With the advent of the Internet, do we need traditional "in-person" research studies?

A Look at Qualitative Market Research


Formally defined, a focus group is a small (usually 6 to 10 people) in-person group session designed to elicit opinions about a particular research topic, often managed by an independent moderator. A focus group is a form of qualitative research, which elicits attitudes and opinions, as opposed to quantitative research, which is about measuring hard facts like data about the population being studied. Focus groups are gathered for research on everything from cars to restaurant service to Websites.

If you were a marketer before the days of Internet startups, you may have done some formal focus group testing. For those of you who haven't, let me summarize what it entailed, the best part being the M&M's (keep reading). Let's say there was an idea for a new widget for which initial market research showed great demand. Once primary and secondary market research was completed, overall budget approved, and a team appointed, the product manager and engineering team geared up a prototype. This prototype was either almost completely functional, or not functional at all (e.g. a block of wood) with an intro like, "Imagine, if you will...".

Then came the focus group. Often a formal survey company ran the group, and would apply a typical customer's profile that the product manager provided (age, income, geographic location, annual income, hobbies, job title and so on). The organizer performed research and made many telephone calls to secure multiple groups of about 10 people. They had to be willing to come to a conference room for less than a couple hours for about a hundred bucks and spill their guts as to why they'd buy it, and more importantly, why not.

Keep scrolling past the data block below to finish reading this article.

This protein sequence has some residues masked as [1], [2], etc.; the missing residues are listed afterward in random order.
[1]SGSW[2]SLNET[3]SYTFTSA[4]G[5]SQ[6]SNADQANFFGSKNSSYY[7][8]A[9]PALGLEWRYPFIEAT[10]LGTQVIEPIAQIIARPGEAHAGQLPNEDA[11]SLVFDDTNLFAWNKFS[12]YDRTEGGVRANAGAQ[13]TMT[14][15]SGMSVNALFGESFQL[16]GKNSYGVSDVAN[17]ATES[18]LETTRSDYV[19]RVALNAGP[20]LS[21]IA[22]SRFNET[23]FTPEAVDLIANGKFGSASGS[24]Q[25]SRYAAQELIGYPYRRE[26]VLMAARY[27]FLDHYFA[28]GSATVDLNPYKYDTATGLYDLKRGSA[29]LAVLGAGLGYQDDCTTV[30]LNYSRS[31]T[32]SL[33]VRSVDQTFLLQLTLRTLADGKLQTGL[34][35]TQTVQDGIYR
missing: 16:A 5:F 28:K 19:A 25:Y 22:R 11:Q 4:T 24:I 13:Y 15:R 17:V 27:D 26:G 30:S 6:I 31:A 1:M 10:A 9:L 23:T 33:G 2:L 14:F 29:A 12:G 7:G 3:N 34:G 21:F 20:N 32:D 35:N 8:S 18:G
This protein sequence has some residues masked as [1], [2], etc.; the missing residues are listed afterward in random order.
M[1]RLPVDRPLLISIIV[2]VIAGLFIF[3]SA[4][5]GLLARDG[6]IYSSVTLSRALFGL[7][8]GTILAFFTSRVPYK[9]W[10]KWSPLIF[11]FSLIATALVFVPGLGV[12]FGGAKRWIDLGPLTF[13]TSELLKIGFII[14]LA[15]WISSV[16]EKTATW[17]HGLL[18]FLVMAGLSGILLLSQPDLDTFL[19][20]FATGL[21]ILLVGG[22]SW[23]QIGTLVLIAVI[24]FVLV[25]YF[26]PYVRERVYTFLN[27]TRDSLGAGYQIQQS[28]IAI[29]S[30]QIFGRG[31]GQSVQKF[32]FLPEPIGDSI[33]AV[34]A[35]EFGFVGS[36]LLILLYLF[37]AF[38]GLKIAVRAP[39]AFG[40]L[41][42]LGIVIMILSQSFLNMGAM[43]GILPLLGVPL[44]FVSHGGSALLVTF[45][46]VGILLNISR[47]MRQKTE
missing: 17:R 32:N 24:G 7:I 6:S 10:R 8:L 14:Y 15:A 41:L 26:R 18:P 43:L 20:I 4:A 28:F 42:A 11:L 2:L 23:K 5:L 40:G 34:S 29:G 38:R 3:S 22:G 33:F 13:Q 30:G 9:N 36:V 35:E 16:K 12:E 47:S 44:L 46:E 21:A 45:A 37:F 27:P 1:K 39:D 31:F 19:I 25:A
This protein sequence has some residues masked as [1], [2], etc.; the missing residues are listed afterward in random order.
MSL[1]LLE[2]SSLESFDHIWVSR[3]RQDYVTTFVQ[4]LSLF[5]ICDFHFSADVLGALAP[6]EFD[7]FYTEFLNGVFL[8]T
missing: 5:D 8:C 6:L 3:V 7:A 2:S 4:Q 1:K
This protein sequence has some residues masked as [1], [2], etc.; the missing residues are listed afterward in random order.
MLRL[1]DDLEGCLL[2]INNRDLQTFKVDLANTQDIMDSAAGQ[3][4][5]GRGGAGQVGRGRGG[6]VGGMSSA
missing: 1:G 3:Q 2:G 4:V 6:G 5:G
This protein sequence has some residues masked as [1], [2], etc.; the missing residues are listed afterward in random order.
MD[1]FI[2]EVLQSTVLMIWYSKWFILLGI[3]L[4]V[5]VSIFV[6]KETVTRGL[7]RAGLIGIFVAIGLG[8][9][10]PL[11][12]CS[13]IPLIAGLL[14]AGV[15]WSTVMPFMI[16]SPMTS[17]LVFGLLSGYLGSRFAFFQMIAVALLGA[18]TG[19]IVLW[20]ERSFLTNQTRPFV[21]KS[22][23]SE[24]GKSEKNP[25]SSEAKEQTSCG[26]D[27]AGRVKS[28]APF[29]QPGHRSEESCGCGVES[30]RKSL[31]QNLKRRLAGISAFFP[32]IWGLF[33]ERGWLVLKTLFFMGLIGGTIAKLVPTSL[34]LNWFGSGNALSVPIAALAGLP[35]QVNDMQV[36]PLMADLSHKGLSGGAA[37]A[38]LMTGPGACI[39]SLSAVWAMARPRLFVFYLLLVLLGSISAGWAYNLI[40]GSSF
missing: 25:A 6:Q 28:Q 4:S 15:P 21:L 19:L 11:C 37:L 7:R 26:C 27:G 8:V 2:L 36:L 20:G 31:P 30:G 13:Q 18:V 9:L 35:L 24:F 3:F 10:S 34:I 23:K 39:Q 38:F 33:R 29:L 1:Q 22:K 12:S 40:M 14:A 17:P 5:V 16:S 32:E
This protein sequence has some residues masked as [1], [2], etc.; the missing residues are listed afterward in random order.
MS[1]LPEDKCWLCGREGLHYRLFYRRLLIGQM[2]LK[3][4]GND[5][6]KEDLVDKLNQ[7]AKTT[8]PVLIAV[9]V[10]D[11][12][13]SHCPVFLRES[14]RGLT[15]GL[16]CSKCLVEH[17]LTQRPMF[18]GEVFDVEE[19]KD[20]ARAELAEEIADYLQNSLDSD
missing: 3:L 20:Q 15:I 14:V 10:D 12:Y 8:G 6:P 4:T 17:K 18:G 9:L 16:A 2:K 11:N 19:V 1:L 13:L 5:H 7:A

Remember those detective movies where the bad guy sits in a bright room being badgered by some tough interrogator, while police and victims watch behind the two-way mirror? You've now imagined a focus group session, with the exception that the interrogator is usually much more amenable, the room is air conditioned and carpeted, and snacks are freely distributed to the focus groupies. The moderator often starts with an anonymous introduction about the company, and then lets each person experience the product individually. The moderator then goes around the room to solicit answers from a few questions generated beforehand in a discussion guide.

Behind that mirrored window is a dimly-lit room where the 'key management team' (usually from product marketing and product management) listen intently to all the comments and intonations made by at least 3 separate focus groups while eating bowls and bowls (and bowls) of M&M's and other junk-food provided by the host (at a not insignificant markup).

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Teri Dahlbeck is the cofounder of GotMarketing.com